Digging through my archives I found this article I wrote 2 years but feel it’s as relevant today as it was then and wanted to share it again……
The biggest part of my journey so far towards wellness was realising how my soul recharges. Recently, I read a book called Quiet by Susan Cain that completely opened my eyes. I always knew I was essentially an introvert but had no idea how it affected me and the ways I dealt with life. The word ‘introvert’ was always a negative description to me, but now I realise it’s just a description. It doesn’t need to be considered positive or negative, but if you know that you are an extrovert or an introvert it can help you deal with different people and different situations.
I’ve always loved spending time on my own at home – I find myself craving being by myself. For years I had thought when I started to feel like this, I was on a downward spiral towards depression. So instead of giving into these cravings I’d push myself more, be more active and more social to try and get out of the rut I thought I was in. But I wasn’t depressed at all or even close, what I was was socially exhausted. My job is very full on and hugely social, I’m a riding instructor and a business owner. When I’m at work I’m the boss, the one that everyone goes to to ask questions, discuss problems, get advice: life advice, horse advice, riding advice… anything really. I have to be bubbly, strong, welcoming and most of all: social. The exact opposite of what I naturally am; give me a choice and I’d be the one sitting quietly in the corner with a book. God, I love books!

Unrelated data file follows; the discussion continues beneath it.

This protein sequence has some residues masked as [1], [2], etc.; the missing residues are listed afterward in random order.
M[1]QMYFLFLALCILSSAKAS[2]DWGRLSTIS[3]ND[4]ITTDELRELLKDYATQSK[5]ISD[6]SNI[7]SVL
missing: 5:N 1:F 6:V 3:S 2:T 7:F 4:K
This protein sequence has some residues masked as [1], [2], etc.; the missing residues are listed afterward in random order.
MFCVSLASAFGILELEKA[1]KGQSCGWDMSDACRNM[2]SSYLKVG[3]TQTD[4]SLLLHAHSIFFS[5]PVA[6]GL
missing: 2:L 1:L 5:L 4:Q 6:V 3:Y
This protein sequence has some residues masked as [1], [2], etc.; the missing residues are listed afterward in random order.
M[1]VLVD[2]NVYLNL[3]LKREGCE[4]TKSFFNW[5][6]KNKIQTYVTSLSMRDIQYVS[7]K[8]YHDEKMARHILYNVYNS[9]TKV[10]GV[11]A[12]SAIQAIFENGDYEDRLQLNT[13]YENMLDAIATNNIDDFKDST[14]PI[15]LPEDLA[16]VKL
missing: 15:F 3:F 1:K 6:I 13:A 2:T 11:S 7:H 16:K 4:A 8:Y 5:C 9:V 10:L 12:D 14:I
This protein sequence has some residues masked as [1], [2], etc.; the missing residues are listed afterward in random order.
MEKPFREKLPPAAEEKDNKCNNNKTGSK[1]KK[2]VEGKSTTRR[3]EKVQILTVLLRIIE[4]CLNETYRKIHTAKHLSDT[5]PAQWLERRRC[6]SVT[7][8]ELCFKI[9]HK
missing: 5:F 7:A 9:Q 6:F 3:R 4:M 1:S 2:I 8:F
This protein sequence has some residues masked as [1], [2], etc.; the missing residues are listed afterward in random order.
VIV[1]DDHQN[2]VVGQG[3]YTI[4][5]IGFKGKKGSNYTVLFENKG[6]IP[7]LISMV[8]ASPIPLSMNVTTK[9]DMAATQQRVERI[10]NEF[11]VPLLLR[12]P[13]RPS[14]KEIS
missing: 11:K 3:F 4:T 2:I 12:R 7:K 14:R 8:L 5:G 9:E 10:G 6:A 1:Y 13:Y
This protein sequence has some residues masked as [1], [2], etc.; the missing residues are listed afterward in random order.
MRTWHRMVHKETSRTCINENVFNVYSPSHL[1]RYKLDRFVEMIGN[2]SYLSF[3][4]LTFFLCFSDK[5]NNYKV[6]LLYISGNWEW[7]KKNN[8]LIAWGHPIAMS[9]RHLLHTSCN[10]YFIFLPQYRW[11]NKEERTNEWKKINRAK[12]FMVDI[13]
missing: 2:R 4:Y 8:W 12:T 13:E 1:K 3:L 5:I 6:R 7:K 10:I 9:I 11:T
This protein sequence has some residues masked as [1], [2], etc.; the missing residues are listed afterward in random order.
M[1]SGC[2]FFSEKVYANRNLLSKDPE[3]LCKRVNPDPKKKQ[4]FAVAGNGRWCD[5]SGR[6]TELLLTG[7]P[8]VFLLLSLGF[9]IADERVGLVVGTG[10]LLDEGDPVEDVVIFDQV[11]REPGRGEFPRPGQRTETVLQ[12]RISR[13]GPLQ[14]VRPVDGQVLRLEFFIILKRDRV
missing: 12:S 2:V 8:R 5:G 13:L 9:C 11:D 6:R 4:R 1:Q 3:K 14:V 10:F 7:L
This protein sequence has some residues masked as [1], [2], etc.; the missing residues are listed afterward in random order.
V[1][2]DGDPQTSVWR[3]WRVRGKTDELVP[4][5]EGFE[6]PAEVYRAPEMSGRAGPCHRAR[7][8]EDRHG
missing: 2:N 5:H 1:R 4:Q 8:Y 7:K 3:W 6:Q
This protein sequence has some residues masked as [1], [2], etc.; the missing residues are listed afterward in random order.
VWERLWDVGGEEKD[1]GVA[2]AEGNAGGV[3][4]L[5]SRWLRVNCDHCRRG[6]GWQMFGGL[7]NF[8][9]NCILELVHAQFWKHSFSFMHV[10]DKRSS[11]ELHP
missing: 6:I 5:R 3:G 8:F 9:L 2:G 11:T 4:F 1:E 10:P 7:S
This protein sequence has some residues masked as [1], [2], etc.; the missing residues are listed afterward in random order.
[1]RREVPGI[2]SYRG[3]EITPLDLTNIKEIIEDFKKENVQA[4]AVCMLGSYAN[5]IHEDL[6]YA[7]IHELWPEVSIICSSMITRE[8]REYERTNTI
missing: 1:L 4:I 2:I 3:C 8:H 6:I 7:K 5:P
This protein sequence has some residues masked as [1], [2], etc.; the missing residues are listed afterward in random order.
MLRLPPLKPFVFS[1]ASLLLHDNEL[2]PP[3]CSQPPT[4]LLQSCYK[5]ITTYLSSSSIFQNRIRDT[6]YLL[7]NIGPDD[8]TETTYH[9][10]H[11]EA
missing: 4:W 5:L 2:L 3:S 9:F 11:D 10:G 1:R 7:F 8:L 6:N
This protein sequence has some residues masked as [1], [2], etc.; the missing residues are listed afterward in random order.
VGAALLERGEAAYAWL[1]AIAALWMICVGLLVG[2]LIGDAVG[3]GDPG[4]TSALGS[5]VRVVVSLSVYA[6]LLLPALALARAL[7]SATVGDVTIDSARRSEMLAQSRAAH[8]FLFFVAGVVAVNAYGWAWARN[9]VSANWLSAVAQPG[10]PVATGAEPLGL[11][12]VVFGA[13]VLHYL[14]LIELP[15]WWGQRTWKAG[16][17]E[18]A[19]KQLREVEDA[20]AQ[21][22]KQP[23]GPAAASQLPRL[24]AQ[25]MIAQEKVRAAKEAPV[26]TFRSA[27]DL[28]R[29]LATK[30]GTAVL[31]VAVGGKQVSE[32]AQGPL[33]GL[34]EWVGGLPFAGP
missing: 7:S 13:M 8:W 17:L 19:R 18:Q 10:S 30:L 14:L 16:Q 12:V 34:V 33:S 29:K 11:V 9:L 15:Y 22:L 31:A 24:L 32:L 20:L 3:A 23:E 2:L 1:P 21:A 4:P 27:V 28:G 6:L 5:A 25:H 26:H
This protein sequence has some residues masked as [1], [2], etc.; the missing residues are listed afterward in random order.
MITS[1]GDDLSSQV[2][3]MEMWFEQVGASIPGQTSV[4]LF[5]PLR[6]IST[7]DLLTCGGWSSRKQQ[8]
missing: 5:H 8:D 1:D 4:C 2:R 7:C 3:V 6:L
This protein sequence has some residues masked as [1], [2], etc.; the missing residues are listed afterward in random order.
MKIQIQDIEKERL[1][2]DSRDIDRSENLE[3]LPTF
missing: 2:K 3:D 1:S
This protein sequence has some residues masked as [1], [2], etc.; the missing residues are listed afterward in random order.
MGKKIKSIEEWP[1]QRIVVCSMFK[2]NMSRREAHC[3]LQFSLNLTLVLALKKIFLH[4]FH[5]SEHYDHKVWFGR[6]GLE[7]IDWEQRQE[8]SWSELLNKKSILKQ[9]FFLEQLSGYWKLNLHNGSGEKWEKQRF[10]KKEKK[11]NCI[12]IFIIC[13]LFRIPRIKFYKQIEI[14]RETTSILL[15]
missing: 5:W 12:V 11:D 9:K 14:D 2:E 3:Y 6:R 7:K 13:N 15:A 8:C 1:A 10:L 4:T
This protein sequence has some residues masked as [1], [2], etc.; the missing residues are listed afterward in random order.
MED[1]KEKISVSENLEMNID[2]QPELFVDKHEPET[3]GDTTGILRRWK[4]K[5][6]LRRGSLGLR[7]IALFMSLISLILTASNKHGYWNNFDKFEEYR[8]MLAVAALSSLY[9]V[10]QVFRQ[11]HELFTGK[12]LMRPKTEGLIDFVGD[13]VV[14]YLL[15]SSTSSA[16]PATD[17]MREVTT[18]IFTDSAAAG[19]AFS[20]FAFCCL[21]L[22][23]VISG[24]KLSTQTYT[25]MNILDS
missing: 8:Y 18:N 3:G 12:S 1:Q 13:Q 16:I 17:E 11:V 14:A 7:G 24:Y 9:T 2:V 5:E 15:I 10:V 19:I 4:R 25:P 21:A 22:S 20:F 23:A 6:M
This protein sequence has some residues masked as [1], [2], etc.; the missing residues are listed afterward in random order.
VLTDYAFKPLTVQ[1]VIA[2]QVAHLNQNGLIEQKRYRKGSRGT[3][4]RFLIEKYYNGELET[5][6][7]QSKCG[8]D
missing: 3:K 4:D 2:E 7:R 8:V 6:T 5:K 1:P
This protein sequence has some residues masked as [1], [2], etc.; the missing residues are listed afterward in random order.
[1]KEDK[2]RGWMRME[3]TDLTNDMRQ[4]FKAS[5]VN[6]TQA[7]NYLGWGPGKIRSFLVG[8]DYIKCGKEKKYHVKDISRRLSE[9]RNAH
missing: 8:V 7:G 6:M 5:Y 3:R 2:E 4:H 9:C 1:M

So when I get the chance now, I know have to give myself some ‘me’ time in order to recharge. This is because, unlike an extrovert, who recharges in social situations, introverts find social situations drain them. This doesn’t mean we don’t enjoy them – I certainly enjoy socialising – but I don’t want to keep going all night long, because the next day I’m exhausted and if I’ve already had a busy day, a night out socialising isn’t what I need.
So how did I cope in the past when I used to party a lot? Well, I was a sugar addict. Because I felt my true self was boring I masked it, I drank copious amounts of Red Bull when I was younger and then Coca-Cola as I got older. I ate ridiculous amounts of chocolate and sweets to try and keep up with all the extroverts. I turned into the person who wants to keep going for longer and longer and became the life and soul of the party. It was lucky that I knew I had an addictive nature so I stayed away from the illegal stuff that most people use to keep going when their body says stop. Behaving like an extrovert meant I fitted in, I was cool and part of the crowd, all good right? Nope, wrong!